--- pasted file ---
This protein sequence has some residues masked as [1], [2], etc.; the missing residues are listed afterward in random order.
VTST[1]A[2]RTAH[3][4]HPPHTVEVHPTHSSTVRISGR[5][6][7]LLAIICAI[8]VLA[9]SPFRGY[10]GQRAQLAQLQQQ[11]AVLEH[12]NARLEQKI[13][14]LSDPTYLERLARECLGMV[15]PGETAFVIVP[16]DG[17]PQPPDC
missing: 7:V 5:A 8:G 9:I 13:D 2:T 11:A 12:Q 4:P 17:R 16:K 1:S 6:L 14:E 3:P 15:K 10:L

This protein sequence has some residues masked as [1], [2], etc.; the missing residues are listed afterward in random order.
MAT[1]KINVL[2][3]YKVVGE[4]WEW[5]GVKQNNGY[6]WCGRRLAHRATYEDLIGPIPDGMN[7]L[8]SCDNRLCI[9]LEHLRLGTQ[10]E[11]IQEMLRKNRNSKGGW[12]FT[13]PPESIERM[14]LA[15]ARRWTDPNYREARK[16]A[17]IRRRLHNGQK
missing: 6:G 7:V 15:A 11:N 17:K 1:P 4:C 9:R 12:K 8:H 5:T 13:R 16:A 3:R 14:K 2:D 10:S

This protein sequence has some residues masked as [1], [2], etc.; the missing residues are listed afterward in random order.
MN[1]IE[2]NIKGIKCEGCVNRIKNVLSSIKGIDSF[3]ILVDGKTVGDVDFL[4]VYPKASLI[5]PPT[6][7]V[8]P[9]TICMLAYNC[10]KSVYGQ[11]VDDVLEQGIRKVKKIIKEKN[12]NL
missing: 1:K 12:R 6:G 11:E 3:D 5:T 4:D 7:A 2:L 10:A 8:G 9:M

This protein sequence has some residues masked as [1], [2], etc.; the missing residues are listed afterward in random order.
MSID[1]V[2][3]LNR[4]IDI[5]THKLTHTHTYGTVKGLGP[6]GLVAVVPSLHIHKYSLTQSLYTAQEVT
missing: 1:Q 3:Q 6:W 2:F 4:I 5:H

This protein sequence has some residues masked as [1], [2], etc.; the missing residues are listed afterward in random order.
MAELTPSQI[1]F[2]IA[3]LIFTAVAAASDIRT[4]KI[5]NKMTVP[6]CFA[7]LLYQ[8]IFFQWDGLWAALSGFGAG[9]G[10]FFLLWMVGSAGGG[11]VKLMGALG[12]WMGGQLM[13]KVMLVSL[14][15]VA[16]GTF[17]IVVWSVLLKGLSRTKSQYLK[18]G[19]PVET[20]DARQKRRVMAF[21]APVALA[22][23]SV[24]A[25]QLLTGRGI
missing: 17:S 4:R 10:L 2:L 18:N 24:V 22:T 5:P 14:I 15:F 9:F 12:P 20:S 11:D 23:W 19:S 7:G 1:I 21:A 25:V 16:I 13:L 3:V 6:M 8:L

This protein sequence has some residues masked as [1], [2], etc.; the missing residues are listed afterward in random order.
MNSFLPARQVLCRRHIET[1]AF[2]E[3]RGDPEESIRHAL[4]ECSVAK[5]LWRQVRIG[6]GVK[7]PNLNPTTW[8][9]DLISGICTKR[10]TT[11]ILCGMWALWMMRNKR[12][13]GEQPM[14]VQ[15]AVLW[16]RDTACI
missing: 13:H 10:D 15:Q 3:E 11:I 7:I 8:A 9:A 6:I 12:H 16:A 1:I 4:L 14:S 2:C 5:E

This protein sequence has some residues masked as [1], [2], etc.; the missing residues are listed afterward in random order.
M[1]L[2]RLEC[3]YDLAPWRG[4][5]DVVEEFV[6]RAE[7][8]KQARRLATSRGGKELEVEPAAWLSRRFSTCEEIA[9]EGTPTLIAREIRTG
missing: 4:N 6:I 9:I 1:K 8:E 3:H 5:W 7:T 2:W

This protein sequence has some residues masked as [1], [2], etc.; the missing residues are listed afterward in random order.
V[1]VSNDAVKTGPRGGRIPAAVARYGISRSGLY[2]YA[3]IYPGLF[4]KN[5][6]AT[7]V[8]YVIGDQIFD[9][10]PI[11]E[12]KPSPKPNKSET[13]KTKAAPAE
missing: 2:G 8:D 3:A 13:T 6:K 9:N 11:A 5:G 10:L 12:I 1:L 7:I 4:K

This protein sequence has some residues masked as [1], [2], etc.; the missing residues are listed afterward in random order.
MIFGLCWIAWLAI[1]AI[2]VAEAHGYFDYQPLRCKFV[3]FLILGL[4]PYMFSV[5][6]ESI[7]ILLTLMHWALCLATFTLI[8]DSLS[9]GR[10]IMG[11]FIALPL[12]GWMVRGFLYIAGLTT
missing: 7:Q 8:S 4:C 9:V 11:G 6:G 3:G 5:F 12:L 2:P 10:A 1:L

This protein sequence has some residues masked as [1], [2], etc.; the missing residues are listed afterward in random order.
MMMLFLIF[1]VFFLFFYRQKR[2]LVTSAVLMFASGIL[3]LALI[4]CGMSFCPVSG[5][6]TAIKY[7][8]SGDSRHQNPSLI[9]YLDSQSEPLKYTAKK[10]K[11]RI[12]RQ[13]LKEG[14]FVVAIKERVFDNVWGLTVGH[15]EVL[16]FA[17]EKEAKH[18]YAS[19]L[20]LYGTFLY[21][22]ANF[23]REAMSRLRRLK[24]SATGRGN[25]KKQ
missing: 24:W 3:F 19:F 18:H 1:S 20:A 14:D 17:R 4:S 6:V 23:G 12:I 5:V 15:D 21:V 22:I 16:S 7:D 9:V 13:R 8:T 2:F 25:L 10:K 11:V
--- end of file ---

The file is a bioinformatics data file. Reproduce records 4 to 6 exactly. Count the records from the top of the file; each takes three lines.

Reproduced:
This protein sequence has some residues masked as [1], [2], etc.; the missing residues are listed afterward in random order.
MSID[1]V[2][3]LNR[4]IDI[5]THKLTHTHTYGTVKGLGP[6]GLVAVVPSLHIHKYSLTQSLYTAQEVT
missing: 1:Q 3:Q 6:W 2:F 4:I 5:H

This protein sequence has some residues masked as [1], [2], etc.; the missing residues are listed afterward in random order.
MAELTPSQI[1]F[2]IA[3]LIFTAVAAASDIRT[4]KI[5]NKMTVP[6]CFA[7]LLYQ[8]IFFQWDGLWAALSGFGAG[9]G[10]FFLLWMVGSAGGG[11]VKLMGALG[12]WMGGQLM[13]KVMLVSL[14][15]VA[16]GTF[17]IVVWSVLLKGLSRTKSQYLK[18]G[19]PVET[20]DARQKRRVMAF[21]APVALA[22][23]SV[24]A[25]QLLTGRGI
missing: 17:S 4:R 10:L 2:L 18:N 24:V 22:T 5:P 14:I 15:F 9:F 12:P 20:S 11:D 23:W 19:S 7:G 1:I 21:A 25:V 16:I 13:L 3:V 6:M 8:L

This protein sequence has some residues masked as [1], [2], etc.; the missing residues are listed afterward in random order.
MNSFLPARQVLCRRHIET[1]AF[2]E[3]RGDPEESIRHAL[4]ECSVAK[5]LWRQVRIG[6]GVK[7]PNLNPTTW[8][9]DLISGICTKR[10]TT[11]ILCGMWALWMMRNKR[12][13]GEQPM[14]VQ[15]AVLW[16]RDTACI
missing: 13:H 10:D 15:Q 3:E 11:I 7:I 8:A 9:A 6:I 12:H 16:A 1:I 4:L 14:S 2:C 5:E